Besides rates, the strategy of briskly expanding its branch network will help it garner deposits.

In the last two years, the bank has entered 2,000 new pin codes, Shah pointed out. "Of those, 40-50 per cent do not have other big private banks.

"This means HDFC Bank will compete primarily against major public sector banks,” he explained.

Due to its wider product suite, better brand value, and limited competition from large private peers, HDFC Bank, Shah added, can quickly capture a significant share of the deposit market.

'The strategy to deepen its presence is the perfect approach.”  The bank's current and savings account (Casa) deposits, which are low-cost deposits, fell to 38 per cent from 42 per cent pre-merger. Branch expansion is seen as a key strategy to regain Casa share.

Analysts predict HDFC Bank’s loan growth will moderate to around 14 per cent. This moderation is necessary to address post-merger constraints, including the credit deposit ratio.

“HDFC Bank's loan growth is going to be a little softer compared to what the bank used to deliver,” said Aggarwal of Motilal Oswal.

“Historically, we have always seen the bank growing 400-600 basis points higher than the system.

"Now, certain post-merger compulsions, such as the CD ratio, are limiting loan growth.”

The bank, Shah added, has also corrected its communication.

“In the last quarter (after January-March earnings), it has refrained from giving near-term guidance, articulated medium-term franchise potential, and prioritised profitability over growth,” he said.

The bank will bring down the loan deposit rate (LDR), slow down loan growth, but ensure margins and return on assets (RoAs) remain intact – “now that it is well communicated and built into expectations,” Shah said.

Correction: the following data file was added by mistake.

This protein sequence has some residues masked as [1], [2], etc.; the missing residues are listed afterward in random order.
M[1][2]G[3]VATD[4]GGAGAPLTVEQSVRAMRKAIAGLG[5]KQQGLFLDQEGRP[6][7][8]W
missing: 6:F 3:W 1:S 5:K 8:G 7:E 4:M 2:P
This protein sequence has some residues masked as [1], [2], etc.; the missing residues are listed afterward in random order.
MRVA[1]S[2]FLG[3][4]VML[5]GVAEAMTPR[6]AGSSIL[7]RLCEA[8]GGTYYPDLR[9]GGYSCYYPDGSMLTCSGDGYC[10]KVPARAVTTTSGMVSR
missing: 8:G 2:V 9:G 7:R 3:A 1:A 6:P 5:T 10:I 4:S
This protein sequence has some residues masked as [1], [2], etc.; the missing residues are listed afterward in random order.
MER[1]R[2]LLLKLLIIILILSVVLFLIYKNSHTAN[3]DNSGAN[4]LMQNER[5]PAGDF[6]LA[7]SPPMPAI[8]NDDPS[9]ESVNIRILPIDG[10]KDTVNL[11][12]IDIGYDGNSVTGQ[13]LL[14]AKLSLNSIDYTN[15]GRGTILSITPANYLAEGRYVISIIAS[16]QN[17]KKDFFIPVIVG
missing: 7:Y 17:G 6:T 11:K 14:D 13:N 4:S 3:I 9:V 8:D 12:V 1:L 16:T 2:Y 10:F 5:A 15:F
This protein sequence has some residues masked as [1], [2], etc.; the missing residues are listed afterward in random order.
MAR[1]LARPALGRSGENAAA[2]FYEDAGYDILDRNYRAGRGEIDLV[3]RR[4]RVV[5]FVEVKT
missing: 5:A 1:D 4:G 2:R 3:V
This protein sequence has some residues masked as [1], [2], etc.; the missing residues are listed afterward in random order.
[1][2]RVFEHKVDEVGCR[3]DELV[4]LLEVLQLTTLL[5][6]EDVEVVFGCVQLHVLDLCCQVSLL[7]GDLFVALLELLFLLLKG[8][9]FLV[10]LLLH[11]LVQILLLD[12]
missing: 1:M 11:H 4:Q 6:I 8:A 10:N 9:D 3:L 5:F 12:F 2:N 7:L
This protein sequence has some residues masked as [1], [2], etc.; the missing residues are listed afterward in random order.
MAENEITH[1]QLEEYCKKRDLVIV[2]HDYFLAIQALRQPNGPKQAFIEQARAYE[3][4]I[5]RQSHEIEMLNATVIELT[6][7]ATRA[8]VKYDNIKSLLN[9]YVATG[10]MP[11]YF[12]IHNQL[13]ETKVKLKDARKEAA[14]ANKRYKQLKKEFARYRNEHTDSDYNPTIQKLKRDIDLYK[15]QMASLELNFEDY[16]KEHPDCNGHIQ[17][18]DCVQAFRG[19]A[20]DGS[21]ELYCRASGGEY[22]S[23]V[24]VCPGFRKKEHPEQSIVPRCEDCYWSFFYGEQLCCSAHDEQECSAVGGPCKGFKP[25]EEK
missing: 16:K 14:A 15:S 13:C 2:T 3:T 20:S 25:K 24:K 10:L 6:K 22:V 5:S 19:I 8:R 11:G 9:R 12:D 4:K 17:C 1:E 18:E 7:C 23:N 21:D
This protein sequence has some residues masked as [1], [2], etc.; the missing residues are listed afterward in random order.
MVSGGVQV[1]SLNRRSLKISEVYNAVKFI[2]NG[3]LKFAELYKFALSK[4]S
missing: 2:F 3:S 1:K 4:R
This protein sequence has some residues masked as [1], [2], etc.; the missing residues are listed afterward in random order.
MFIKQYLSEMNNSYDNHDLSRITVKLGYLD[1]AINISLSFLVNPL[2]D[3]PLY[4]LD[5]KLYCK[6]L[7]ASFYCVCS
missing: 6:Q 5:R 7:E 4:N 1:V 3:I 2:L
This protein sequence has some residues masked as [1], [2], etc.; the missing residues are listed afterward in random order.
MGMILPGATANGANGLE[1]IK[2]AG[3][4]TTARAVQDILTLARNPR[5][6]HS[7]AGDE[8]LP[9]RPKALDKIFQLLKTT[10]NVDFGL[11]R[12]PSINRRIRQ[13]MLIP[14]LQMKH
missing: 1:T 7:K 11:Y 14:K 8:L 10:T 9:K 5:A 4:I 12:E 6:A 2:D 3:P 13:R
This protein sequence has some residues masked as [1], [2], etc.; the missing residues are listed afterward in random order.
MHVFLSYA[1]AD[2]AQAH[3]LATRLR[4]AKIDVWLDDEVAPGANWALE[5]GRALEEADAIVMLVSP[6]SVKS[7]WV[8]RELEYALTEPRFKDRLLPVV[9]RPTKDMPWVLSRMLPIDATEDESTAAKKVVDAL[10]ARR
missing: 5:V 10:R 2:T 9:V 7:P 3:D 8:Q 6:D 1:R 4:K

The NIM is probably the biggest casualty post-merger, plummeting to 3.4 per cent from 4.1 per cent in April-June 2023 – the quarter before the merger came into effect.

ICICI Bank’s Q4 NIM was 4.4 per cent. HDFC Bank needs to change its loan mix to improve margins by moving away from corporate loans and focusing on better-yielding products such as business banking, unsecured loans, SME loans, credit cards, and commercial and rural banking.

Analysts believe HDFC Bank’s deposit repricing phase is over, and margins may remain steady even during a rate-cut cycle, mainly because the lender has inherited the interest rate swap book of HDFC.

When interest rates start to decline, wholesale liabilities could be re-priced faster than other banks.

On the loan front, too, there is scope to improve margins. In recent years, while some banks were growing their unsecured book, HDFC Bank slowed down growth of such loans.

Growing unsecured loans at a slightly faster pace could help improve margins.

HDFC Bank’s American Depositary Receipt (ADR) premium vanished after the ‘infamous’ Q3 earnings call, but efforts are underway to restore investor confidence.

The investor community often describes ICICI Bank as the new HDFC Bank – which, under former managing director Aditya Puri, was reputed for stability and consistency.

Can the new HDFC Bank reclaim that old glory? Execution – which the largest private sector bank prides in – could be the key.

Disclaimer: This article is meant for information purposes only. This article and information do not constitute a distribution, an endorsement, an investment advice, an offer to buy or sell or the solicitation of an offer to buy or sell any securities/schemes or any other financial products/investment products mentioned in this article to influence the opinion or behaviour of the investors/recipients.

Any use of the information/any investment and investment related decisions of the investors/recipients are at their sole discretion and risk. Any advice herein is made on a general basis and does not take into account the specific investment objectives of the specific person or group of persons. Opinions expressed herein are subject to change without notice.

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Manojit Saha